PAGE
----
In Indonesia, there is a rule. If you buy an insurance, after you send the money, you will get some info.

Some info are written more clearly after you buy the insurance.

If you don't like it, you can return it.

In practice, this is used for scamming customers.

Most customers read terms carefully before buying product. Most customers are not aware of the 14 days rule.

An Agent, for example, can claim that all money are invested. The customer puts money and found out that there is acquisition fee whose price is 100 times normal insurance rate.

The fee is not disclosed before the purchase, or if disclosed at all, in a very obfuscated way.

The insurance companies is well aware of this issue. That is why they have insurance products that "cost" 100 times normal price.

The 14 days rules are then, among other things, used to justify that the customer "consent" to the term.

It's as if the state itself help propagating the scam. Without the 14 days rule, an insurance company must write the fee more clearly before the customer buy. Now it can choose not to bother writing it, or do it less clearly.

The agent will simply not tell the customer about the 14 days rule, not tell about the unreasonable fee. The customer think he has done due diligent. Then a clearer explanation is done within the 14 days.

Typical customer would think the deal is done and that there is nothing else to consider. Hence, typical customer would not know that he has to check anything after "buying". After all we are careful before buying, not after.

I wonder if other countries have similar things.

  • In the US, you can cancel your insurance at any time and usually are entitled to at least a pro-rated refund. Many states have transparent pricing laws regarding healthcare and some forms of insurance. – Ron Beyer Oct 19 '18 at 20:11
  • The issue is that in Indonesia, the insurance have a fee 100 times normal insurance rate. The fee is already used to pay the agent that simply don't tell about the fee. The fee is written very obscurely before buying but more clearly (though still obscurely) within that 14 days period. So "canceling" insurance won't help. The fee is called acquisition fee. – Sharen Eayrs Oct 24 '18 at 15:42

In the United Kingdom there is a law that for any online purchase or other purchase away from the businesses own premises, including insurance policies, that you have a 14 day cooling off period to cancel without penalty. The applicable parts of the law are the Consumer Contracts Regulations and if there is any form of credit agreement involved the Consumer Credit Act. It is a point of the law that the purchaser must be clearly made aware of these provisions.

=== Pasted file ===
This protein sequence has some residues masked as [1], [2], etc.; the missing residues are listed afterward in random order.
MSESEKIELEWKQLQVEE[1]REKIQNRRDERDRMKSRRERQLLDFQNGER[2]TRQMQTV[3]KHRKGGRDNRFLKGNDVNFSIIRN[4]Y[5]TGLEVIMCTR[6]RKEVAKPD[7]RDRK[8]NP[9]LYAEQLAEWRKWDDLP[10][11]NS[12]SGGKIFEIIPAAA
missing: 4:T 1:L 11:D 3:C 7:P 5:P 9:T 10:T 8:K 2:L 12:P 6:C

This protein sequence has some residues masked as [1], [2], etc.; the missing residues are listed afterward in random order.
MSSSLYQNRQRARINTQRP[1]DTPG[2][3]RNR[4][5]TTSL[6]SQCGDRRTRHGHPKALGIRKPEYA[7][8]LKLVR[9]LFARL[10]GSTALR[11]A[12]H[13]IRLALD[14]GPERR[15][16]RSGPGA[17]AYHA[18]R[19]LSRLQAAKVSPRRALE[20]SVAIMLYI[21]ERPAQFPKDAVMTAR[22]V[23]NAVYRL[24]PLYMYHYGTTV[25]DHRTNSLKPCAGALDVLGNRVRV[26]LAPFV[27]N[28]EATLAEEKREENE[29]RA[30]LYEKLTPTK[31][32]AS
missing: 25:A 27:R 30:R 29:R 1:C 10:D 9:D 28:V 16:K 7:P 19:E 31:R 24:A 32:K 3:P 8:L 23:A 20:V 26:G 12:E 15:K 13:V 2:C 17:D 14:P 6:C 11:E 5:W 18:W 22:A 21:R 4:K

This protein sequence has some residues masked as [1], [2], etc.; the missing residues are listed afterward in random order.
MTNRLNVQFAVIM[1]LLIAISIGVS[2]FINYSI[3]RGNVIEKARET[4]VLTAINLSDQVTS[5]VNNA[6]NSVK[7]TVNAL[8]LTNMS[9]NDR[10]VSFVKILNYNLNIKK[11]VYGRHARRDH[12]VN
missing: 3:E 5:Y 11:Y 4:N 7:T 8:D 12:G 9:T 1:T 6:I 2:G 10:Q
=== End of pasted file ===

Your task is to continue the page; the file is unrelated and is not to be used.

• Instead of giving customers 14 days to cool off, why not require customers to get whole accurate information before buying? What can possibly change customers' mind during those 14 days? New information he doesn't know before right? So why not put those info in the beginning? – user4951 Mar 7 at 18:24
  • @user4951: The Consumer Credit Act also requires full disclosure up front - the cooling off period is intended to avoid the problems where a) the bad news is hidden in all of the small print - you get some time to read it through and think about it & b) you find out about possible issues from other people/companies/adverts. – Steve Barnes Mar 8 at 6:02
  • Ah reasonable. One company I know sells insurance at a rate 100 times the normal price. The acquisition fee is well hidden. Agents do not tell. A bit clearer explanation of the fee is given within those 14 days. The customer, not knowing the 14 days rule, didn't check anything. – user4951 Mar 8 at 14:54
  • Full disclosure in front can be delegated to sales agent that will simply not bother telling. – user4951 Mar 9 at 14:20

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